Can the keys in HashMap be mutable

Carvia Tech | August 03, 2019 | 2 min read | 1,956 views | Multithreading and Concurrency

Interviewer’s intent is to judge your knowledge about Hashing Data Structure.

The answer is NO. Making keys in any hashing data structure will cause memory leak.

If we make the keys mutable then the hashcode() of the key will no more be consistent over time which will cause lookup failure for that object from the data structure.

Let’s analyze this example.

Fictious mutable key
class MutableKey {
    private String name;

    public void setName(String name) { = name;

    public boolean equals(Object o) {
        if (this == o) return true;
        if (o == null || getClass() != o.getClass()) return false;
        MutableKey that = (MutableKey) o;
        return name.equals(;

    public int hashCode() {
        return Objects.hash(name);

Lets create a HashMap that uses this MutableKey as the key, as shown in following code.

public class MutableKeyTest {

    public void testMutableKey(){
        Map testMap = new HashMap<MutableKey, Object>();
        MutableKey mutableKey = new MutableKey();
        testMap.put(mutableKey, new Object());
        Object o = testMap.get(mutableKey);
        System.out.println("before changing key = " + o);
        mutableKey.setName("NewName");  (1)
        o = testMap.get(mutableKey);
        System.out.println("after changing key = " + o);
1 We are altering the key, so its hashcode will also change.
Program output
before changing key = java.lang.Object@5479e3f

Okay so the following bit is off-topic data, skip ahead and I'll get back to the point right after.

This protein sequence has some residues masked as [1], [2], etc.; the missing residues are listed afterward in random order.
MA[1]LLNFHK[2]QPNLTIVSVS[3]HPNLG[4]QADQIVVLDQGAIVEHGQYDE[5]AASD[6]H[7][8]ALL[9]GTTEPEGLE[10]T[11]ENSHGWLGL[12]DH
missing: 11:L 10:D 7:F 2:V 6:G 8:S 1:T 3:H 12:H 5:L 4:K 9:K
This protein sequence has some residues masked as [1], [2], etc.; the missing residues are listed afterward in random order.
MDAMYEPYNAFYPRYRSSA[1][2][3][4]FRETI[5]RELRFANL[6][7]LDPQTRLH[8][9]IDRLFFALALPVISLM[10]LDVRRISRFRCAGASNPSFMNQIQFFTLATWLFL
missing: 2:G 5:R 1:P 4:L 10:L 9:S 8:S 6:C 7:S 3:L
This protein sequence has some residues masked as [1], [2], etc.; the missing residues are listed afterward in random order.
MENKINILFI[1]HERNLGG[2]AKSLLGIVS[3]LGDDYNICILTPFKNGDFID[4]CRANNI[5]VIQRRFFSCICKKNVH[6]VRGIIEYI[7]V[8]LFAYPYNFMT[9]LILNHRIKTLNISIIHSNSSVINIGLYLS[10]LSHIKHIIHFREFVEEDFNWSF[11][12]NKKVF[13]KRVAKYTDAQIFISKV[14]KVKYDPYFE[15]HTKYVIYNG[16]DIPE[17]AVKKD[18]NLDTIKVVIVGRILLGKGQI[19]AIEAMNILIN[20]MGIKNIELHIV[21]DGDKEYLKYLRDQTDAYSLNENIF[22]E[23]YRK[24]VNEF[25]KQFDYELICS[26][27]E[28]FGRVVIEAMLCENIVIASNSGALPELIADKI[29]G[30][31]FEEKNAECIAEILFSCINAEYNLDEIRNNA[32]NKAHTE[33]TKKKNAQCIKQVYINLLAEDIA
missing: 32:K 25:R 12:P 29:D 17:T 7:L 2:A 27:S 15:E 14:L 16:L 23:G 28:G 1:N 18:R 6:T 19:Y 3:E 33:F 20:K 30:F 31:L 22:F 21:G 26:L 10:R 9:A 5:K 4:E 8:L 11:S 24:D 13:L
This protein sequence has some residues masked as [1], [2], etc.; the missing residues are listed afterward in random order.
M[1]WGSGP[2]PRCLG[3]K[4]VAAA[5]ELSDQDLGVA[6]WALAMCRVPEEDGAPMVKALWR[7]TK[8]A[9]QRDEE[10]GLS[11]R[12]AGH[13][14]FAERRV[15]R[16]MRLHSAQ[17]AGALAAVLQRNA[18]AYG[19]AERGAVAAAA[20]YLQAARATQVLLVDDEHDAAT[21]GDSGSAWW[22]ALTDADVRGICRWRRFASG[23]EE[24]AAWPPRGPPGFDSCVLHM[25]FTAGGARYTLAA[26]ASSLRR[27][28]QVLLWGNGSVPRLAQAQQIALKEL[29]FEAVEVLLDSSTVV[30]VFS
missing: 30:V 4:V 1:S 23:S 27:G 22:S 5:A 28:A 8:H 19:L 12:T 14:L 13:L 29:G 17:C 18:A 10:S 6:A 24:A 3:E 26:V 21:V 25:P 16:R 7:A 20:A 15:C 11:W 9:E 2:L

after changing key = null

From the above example we see that as soon as we change the key, we are not able to get the associated object from the Map.

Why did that happen?

When we put the mutableKey to HashMap then hashcode() is calculated for the key, suppose it comes out to be 11. So the Object123 is successfully inserted into the HashMap at bucket Location 11. Then we modify the key and try to get the object.

HashMap’s get() method again calculates the hashcode of the Key, since the Key is changed in between, so suppose hashcode() comes out to be 33 this time. Now the get() method goes to the bucket at address 33 and tries to retrieve the object, but it find nothing over there and returns the null.

Morale of the story:

Never make changes to the hashmap’s key, otherwise the associated object can not be fetched using get() method. Though it will be accessible using other methods which iterate over the entire collection.

Key of hashmap shall always be an immutable class, like String

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